The old saying “change is inevitable”, does not quite capture the power of the spark initiating that change. TAASA’s Texas PEACE Project summit last week (June 8, 9, 10) in Navasota, TX sparked youth from across the state to embark on a journey of change on the grounds of Camp Allen . The weekend included courageous conversations around issues of race, sexism, homophobia and adultism. Through the course of the weekend the correlation between bullying, dating violence, sexual violence and the above issues became apparent. Workshops on spoken word, creative writing and theatre inspired attendees to express their desire for change through an impromptu performance on the last day of the summit.
Change is not easy and the dialogue around change is difficult. Congratulations to all who participated in the summit. Never underestimate the power of youth, peer education and determination. The Texas PEACE Project is a community of peer educators determined to make a change. Although the courageous conversations may have taken place at Camp Allen, the ignited spark of change is coming soon to a community near you.
For more information on the Texas Peace Project contact Ted Rutherford at or 512-474-7190 ext. 34



Filed Under Motivating Moments, Powerful Women | By Rose Luna | 2 Comments

The work of an advocate is never done. As advocates we constantly walk the tightrope providing a balance of hope and realistic expectations for justice. Our work offers no perks, glamour or recognition, yet the impact is tremendous. We provide a pathway to healing by advocating on behalf of survivors as he/she journeys through the many unforgiving systems. Our work is rewarding though challenges are inevitable. As a result, our response to survivors at times may be lacking.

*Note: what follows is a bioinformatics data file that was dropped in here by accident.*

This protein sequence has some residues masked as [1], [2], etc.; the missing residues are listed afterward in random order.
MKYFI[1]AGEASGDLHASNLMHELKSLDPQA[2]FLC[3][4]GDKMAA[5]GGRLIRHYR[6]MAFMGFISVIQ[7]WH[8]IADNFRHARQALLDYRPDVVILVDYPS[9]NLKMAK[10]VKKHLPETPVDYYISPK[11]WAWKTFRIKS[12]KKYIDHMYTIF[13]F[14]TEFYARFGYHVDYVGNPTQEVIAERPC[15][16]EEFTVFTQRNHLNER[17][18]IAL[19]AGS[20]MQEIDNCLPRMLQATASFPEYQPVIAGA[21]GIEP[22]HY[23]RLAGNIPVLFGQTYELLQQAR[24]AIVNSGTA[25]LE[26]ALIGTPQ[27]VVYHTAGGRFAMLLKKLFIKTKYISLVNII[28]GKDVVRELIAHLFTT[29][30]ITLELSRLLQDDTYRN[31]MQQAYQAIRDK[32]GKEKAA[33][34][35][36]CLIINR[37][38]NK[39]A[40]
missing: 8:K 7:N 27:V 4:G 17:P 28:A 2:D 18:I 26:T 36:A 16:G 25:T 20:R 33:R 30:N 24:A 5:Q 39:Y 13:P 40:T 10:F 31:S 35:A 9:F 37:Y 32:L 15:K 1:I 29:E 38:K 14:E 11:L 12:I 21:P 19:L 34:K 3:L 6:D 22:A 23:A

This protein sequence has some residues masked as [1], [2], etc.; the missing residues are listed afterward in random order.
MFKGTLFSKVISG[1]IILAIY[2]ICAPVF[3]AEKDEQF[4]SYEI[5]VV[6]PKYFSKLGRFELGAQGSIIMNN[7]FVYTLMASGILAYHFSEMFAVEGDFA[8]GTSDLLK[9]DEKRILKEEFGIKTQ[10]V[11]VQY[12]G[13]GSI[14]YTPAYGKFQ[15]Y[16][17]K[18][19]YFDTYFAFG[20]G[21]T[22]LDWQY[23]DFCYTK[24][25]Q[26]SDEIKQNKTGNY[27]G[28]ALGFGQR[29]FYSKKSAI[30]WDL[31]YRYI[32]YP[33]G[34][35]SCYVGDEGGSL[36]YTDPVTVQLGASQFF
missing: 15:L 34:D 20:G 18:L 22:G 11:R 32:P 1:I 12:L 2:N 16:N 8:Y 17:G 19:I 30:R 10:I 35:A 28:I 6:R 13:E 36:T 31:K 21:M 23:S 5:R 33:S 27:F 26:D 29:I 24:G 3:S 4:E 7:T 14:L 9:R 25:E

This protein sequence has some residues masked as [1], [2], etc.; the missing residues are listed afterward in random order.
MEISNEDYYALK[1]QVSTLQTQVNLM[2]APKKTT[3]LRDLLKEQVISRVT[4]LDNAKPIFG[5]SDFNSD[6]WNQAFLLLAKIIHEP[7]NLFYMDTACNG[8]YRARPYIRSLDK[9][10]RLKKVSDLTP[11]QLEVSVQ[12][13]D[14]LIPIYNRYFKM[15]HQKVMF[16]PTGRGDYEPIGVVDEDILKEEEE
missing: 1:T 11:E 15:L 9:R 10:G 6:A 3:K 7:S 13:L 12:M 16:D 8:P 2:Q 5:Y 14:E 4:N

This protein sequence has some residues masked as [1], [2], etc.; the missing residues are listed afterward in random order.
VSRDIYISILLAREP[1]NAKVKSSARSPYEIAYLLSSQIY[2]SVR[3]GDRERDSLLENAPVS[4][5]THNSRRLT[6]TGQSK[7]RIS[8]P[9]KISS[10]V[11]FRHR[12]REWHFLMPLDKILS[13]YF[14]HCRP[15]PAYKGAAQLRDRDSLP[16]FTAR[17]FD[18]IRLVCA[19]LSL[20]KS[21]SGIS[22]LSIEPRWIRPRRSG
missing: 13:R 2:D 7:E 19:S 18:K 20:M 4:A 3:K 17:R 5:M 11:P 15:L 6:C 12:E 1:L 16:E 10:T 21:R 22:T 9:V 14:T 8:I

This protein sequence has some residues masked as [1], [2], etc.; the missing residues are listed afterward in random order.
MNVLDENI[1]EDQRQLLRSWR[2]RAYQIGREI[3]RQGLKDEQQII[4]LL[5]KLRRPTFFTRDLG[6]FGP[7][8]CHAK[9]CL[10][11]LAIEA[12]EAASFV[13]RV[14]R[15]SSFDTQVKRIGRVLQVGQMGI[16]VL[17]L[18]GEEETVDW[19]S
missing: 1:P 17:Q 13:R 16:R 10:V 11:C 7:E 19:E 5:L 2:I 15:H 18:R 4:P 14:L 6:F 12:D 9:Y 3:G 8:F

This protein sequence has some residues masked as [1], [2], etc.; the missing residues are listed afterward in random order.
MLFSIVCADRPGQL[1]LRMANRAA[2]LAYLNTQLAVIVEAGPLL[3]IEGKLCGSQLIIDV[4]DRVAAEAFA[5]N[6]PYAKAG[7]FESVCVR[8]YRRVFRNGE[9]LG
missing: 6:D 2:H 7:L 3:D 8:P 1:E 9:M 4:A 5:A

Recently I’ve fielded many calls from survivors who felt slighted by both law enforcement and community advocates. The intention of this blog is not to point fingers at any particular agency or role but instead to challenge us all to take a moment and reflect. Ponder how your work impacts a survivor and community. Ask yourself, “Why am I here?” The answers will truly inspire you. There are certainly survivor situations out of our control and beyond our expertise but in that moment, ask yourself,
“Am I advocating for this survivor or am I simply passing the buck?”

“I went to the police and they did not believe me” “It was like they were trying everything in their power to let the rapists off the hook by focusing on what I did or didn’t do” “I feel like everyone is trying to pass me on to the next person without even trying to help”

Unfortunately the work associated with violence and change exerts energy and stress detrimental to our emotional, mental and physical health. Self-care is vital to ensure the health, safety and wellness of our staff, as well as, survivors. In conclusion, the complexity of our work requires tenacity because the survivors of sexual assault deserve justice. May the tireless work of advocates withstand the threat of complacency and may the passion and dedication sustain our advocates.